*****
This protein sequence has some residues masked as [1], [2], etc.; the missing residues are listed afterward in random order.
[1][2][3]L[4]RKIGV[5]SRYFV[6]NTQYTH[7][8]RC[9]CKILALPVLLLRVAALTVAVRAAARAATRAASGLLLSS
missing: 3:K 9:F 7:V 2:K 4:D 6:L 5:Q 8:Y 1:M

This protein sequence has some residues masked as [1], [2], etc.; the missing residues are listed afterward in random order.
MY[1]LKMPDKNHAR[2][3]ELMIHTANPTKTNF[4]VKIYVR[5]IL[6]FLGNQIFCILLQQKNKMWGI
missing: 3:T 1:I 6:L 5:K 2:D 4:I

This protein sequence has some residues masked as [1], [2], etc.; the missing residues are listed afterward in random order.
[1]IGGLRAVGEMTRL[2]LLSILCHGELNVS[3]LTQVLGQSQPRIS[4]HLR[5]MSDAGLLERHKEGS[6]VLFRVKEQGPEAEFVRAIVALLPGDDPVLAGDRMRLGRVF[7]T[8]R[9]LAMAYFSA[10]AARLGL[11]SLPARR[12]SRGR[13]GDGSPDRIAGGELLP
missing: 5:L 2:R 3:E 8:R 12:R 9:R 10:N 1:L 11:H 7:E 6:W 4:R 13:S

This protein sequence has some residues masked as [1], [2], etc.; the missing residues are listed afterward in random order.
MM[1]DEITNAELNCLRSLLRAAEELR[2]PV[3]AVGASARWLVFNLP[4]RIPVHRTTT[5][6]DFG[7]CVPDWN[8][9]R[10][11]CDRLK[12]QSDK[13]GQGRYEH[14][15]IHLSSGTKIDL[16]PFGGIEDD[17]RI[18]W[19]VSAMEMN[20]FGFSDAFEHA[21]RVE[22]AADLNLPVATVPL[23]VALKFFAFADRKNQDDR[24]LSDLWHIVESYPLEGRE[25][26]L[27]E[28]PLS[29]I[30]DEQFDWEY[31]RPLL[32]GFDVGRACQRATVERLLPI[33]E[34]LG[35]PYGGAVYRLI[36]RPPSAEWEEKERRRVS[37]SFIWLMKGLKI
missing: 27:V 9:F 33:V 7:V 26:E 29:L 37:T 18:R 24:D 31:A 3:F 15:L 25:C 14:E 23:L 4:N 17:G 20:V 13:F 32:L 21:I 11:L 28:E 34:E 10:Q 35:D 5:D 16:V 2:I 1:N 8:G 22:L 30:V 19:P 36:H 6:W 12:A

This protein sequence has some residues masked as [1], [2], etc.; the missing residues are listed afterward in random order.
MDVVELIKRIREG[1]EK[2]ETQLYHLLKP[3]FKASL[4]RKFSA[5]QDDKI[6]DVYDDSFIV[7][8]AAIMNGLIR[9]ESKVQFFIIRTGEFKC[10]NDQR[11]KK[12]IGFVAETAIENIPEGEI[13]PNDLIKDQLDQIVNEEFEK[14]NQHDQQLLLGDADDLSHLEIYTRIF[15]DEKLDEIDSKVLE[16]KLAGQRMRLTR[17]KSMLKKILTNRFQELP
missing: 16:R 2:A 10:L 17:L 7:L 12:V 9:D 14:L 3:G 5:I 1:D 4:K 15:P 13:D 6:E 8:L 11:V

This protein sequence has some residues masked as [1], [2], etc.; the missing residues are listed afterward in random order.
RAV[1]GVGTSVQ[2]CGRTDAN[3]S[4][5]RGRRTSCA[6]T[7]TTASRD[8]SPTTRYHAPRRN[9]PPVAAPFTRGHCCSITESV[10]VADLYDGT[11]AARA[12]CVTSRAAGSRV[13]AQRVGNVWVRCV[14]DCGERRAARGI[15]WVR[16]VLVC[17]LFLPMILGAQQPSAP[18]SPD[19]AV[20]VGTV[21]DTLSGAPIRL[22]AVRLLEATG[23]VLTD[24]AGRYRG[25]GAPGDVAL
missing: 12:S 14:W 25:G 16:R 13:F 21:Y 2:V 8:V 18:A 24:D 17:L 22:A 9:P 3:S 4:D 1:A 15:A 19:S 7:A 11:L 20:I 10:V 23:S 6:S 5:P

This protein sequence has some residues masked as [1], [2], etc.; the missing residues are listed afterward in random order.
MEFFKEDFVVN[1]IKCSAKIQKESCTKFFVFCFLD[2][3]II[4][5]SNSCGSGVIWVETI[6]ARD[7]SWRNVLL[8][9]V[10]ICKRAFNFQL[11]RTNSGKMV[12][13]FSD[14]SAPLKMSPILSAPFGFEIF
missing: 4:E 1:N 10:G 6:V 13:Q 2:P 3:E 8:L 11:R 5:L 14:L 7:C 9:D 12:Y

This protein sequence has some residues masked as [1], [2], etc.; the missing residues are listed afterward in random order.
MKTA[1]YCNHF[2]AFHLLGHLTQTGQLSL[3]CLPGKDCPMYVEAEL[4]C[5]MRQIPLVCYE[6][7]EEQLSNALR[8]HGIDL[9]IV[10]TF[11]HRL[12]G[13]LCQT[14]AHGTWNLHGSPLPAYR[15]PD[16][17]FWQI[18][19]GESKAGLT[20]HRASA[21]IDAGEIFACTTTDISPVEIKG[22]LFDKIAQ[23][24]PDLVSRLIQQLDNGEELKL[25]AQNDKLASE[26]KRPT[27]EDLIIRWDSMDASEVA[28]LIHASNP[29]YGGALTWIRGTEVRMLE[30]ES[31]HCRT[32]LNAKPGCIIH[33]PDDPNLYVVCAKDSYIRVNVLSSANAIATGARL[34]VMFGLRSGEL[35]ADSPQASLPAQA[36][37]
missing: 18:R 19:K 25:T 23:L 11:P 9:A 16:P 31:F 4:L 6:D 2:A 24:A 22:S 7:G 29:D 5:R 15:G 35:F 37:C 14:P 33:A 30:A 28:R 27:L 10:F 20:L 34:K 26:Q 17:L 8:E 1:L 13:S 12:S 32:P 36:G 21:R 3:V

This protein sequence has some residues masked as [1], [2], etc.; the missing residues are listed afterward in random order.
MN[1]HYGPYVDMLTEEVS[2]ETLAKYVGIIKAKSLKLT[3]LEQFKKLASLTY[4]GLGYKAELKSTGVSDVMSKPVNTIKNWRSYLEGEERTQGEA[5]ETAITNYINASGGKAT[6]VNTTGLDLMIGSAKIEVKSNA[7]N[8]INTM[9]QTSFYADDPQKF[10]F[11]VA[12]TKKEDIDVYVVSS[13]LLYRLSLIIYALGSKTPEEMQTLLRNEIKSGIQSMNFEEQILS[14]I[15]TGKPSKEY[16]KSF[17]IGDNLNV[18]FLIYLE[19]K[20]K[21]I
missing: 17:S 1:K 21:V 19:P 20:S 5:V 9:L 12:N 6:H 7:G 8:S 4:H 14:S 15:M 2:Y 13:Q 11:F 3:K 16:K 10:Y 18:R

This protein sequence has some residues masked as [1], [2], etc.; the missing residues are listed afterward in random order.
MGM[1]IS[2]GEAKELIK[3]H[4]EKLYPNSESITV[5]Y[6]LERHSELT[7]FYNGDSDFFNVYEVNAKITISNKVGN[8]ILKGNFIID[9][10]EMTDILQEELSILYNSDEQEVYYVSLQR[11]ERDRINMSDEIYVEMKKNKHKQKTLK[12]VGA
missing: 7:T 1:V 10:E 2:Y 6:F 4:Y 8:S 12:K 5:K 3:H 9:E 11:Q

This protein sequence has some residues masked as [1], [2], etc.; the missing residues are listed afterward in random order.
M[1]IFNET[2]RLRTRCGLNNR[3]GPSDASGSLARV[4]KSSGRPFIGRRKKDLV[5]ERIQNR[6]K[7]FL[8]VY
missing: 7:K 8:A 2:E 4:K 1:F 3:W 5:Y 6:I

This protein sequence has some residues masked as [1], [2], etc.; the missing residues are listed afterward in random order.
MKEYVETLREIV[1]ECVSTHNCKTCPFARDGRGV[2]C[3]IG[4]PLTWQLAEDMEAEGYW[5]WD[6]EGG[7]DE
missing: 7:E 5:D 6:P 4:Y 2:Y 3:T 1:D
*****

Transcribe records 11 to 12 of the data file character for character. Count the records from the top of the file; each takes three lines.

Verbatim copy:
This protein sequence has some residues masked as [1], [2], etc.; the missing residues are listed afterward in random order.
M[1]IFNET[2]RLRTRCGLNNR[3]GPSDASGSLARV[4]KSSGRPFIGRRKKDLV[5]ERIQNR[6]K[7]FL[8]VY
missing: 7:K 8:A 2:E 4:K 1:F 3:W 5:Y 6:I

This protein sequence has some residues masked as [1], [2], etc.; the missing residues are listed afterward in random order.
MKEYVETLREIV[1]ECVSTHNCKTCPFARDGRGV[2]C[3]IG[4]PLTWQLAEDMEAEGYW[5]WD[6]EGG[7]DE
missing: 7:E 5:D 6:P 4:Y 2:Y 3:T 1:D